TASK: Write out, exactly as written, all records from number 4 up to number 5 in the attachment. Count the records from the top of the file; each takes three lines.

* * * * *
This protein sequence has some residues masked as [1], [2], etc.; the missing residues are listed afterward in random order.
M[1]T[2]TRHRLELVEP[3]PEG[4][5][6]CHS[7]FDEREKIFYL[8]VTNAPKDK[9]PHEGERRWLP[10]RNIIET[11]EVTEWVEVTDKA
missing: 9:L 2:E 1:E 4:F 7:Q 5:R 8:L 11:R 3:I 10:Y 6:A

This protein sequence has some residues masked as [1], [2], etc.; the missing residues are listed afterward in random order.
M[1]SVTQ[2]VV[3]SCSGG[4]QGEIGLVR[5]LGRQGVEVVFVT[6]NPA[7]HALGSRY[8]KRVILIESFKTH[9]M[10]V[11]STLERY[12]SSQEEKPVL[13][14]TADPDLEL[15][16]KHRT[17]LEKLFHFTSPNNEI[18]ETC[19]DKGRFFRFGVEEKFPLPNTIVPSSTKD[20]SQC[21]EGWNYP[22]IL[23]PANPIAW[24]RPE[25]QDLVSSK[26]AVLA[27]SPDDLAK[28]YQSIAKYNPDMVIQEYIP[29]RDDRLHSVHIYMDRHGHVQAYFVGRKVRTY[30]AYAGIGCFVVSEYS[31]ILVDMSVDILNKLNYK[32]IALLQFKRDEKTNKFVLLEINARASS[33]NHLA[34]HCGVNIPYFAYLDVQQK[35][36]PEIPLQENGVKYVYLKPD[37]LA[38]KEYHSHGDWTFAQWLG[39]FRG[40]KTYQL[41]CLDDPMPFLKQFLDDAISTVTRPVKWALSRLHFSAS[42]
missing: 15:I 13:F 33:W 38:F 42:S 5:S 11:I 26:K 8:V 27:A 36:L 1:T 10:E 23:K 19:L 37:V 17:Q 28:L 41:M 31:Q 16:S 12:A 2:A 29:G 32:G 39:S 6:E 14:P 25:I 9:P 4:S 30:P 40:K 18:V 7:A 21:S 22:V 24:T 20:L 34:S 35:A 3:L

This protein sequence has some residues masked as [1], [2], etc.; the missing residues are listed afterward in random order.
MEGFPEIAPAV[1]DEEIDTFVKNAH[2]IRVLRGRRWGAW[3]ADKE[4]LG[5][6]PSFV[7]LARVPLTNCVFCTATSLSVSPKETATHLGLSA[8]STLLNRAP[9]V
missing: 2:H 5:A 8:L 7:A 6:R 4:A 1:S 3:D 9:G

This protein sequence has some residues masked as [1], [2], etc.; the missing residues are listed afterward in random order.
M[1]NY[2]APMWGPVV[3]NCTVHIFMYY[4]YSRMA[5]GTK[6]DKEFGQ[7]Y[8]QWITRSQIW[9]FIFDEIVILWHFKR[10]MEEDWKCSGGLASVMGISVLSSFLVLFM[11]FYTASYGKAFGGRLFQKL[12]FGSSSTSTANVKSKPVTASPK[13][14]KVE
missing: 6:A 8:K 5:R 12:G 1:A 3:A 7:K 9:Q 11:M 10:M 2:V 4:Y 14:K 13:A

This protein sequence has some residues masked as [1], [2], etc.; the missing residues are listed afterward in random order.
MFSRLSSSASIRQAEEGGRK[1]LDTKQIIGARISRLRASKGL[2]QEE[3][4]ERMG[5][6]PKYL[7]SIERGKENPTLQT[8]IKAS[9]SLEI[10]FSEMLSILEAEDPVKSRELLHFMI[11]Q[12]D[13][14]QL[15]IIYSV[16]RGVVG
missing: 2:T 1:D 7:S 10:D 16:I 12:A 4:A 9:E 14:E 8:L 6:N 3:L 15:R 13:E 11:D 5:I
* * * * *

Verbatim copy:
This protein sequence has some residues masked as [1], [2], etc.; the missing residues are listed afterward in random order.
M[1]NY[2]APMWGPVV[3]NCTVHIFMYY[4]YSRMA[5]GTK[6]DKEFGQ[7]Y[8]QWITRSQIW[9]FIFDEIVILWHFKR[10]MEEDWKCSGGLASVMGISVLSSFLVLFM[11]FYTASYGKAFGGRLFQKL[12]FGSSSTSTANVKSKPVTASPK[13][14]KVE
missing: 6:A 8:K 5:R 12:G 1:A 3:A 7:K 9:Q 11:M 10:M 2:V 4:Y 14:K 13:A

This protein sequence has some residues masked as [1], [2], etc.; the missing residues are listed afterward in random order.
MFSRLSSSASIRQAEEGGRK[1]LDTKQIIGARISRLRASKGL[2]QEE[3][4]ERMG[5][6]PKYL[7]SIERGKENPTLQT[8]IKAS[9]SLEI[10]FSEMLSILEAEDPVKSRELLHFMI[11]Q[12]D[13][14]QL[15]IIYSV[16]RGVVG
missing: 2:T 1:D 7:S 10:D 16:I 12:A 4:A 9:E 14:E 8:L 6:N 3:L 15:R 13:E 11:D 5:I